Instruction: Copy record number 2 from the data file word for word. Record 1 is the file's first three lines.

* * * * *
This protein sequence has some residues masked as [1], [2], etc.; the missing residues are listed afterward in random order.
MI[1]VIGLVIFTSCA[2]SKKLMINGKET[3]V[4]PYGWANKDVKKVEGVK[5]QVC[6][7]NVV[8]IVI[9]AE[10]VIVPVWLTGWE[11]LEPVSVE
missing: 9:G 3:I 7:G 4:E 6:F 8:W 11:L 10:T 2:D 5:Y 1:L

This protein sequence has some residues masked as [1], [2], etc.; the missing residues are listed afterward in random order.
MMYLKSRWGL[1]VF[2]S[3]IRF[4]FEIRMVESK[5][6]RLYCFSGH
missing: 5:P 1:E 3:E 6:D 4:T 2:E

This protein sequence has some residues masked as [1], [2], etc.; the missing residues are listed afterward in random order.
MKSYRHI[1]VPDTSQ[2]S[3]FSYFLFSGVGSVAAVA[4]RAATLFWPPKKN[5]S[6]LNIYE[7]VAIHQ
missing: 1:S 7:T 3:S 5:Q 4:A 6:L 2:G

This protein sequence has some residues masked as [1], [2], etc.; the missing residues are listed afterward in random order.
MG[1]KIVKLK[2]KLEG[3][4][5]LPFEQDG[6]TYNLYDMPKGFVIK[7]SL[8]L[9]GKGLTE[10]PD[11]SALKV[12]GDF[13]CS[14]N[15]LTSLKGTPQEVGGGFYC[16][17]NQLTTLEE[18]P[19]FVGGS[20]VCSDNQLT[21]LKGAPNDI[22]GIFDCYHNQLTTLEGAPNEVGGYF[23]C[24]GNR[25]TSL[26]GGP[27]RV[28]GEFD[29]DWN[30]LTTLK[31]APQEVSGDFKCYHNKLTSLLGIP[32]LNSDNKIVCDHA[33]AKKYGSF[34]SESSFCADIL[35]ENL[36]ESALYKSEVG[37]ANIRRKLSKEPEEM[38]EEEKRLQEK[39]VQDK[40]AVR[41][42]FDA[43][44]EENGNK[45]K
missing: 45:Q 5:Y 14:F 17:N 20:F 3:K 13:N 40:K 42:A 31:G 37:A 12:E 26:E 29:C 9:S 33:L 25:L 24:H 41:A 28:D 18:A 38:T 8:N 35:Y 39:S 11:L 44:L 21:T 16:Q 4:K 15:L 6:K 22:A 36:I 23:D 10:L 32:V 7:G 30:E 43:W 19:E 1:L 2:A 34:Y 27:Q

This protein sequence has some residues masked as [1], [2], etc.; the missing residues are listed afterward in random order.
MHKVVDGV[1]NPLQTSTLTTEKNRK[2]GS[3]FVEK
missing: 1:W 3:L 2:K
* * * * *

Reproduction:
This protein sequence has some residues masked as [1], [2], etc.; the missing residues are listed afterward in random order.
MMYLKSRWGL[1]VF[2]S[3]IRF[4]FEIRMVESK[5][6]RLYCFSGH
missing: 5:P 1:E 3:E 6:D 4:T 2:E